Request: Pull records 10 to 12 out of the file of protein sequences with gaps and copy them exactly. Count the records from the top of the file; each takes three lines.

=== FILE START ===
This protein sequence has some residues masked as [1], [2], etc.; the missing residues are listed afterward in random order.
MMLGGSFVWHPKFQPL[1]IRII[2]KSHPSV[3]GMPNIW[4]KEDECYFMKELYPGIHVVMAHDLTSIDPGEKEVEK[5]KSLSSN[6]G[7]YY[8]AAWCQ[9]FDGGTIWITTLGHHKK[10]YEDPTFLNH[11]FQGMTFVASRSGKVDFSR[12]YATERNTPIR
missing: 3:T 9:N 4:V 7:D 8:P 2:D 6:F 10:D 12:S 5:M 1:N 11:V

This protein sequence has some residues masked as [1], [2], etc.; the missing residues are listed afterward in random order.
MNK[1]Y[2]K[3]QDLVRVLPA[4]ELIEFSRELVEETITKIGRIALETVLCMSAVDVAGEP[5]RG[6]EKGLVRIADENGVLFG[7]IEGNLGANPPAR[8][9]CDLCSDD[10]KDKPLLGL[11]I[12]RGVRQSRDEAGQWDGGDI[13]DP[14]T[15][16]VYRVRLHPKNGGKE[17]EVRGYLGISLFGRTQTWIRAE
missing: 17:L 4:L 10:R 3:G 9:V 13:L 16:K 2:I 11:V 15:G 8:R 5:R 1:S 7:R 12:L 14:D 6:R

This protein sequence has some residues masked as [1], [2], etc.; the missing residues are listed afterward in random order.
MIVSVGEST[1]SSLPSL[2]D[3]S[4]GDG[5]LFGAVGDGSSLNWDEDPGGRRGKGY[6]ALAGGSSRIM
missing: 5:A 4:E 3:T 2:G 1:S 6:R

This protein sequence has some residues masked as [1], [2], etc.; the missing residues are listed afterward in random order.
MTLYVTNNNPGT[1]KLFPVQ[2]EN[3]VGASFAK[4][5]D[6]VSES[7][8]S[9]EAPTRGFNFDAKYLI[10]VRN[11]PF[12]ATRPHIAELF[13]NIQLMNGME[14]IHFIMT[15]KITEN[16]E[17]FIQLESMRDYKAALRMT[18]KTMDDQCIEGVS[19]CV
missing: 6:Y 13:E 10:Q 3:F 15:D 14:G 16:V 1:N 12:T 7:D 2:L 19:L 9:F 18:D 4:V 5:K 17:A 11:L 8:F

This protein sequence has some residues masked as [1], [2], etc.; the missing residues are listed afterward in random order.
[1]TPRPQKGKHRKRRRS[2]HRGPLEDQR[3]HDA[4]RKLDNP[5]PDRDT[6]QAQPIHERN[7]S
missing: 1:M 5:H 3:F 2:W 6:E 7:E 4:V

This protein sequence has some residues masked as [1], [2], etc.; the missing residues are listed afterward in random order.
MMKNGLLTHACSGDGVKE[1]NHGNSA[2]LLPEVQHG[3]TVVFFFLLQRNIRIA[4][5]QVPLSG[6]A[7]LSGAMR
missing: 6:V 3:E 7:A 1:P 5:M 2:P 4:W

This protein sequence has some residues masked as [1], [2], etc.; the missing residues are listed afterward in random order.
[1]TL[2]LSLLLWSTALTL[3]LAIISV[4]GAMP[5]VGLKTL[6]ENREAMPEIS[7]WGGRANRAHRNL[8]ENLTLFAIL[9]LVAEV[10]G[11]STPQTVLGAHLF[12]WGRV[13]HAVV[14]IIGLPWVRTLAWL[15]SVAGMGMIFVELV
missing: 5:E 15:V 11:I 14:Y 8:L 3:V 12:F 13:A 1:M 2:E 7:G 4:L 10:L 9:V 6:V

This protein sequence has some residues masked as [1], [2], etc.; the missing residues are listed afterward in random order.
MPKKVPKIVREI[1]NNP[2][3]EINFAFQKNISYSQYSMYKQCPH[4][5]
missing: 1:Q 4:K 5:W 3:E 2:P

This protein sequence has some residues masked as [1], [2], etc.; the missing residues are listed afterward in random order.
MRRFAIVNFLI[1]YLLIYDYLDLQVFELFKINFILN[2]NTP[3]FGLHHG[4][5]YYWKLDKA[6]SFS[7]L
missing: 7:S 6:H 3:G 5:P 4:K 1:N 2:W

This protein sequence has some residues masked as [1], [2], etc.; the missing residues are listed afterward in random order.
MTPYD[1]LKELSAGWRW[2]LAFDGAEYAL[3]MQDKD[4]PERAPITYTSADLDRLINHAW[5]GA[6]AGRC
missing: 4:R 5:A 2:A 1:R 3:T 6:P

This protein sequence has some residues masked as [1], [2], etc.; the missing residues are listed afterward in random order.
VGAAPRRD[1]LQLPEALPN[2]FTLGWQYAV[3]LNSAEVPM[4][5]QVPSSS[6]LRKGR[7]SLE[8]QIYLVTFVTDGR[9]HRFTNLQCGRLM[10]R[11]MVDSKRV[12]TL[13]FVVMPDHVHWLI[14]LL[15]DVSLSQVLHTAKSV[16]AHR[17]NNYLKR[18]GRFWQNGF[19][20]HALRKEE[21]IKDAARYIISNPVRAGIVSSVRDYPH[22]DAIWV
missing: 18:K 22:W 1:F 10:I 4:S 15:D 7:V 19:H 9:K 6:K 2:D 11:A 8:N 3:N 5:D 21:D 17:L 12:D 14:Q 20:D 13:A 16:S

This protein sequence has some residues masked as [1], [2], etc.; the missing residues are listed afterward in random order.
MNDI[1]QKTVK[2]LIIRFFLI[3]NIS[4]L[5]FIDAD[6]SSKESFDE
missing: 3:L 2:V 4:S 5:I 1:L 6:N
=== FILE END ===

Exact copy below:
This protein sequence has some residues masked as [1], [2], etc.; the missing residues are listed afterward in random order.
MTPYD[1]LKELSAGWRW[2]LAFDGAEYAL[3]MQDKD[4]PERAPITYTSADLDRLINHAW[5]GA[6]AGRC
missing: 4:R 5:A 2:A 1:R 3:T 6:P

This protein sequence has some residues masked as [1], [2], etc.; the missing residues are listed afterward in random order.
VGAAPRRD[1]LQLPEALPN[2]FTLGWQYAV[3]LNSAEVPM[4][5]QVPSSS[6]LRKGR[7]SLE[8]QIYLVTFVTDGR[9]HRFTNLQCGRLM[10]R[11]MVDSKRV[12]TL[13]FVVMPDHVHWLI[14]LL[15]DVSLSQVLHTAKSV[16]AHR[17]NNYLKR[18]GRFWQNGF[19][20]HALRKEE[21]IKDAARYIISNPVRAGIVSSVRDYPH[22]DAIWV
missing: 18:K 22:W 1:F 10:I 4:S 15:D 7:V 19:H 9:K 6:K 2:D 11:A 8:N 3:N 5:D 21:D 17:L 12:D 14:Q 20:D 13:A 16:S

This protein sequence has some residues masked as [1], [2], etc.; the missing residues are listed afterward in random order.
MNDI[1]QKTVK[2]LIIRFFLI[3]NIS[4]L[5]FIDAD[6]SSKESFDE
missing: 3:L 2:V 4:S 5:I 1:L 6:N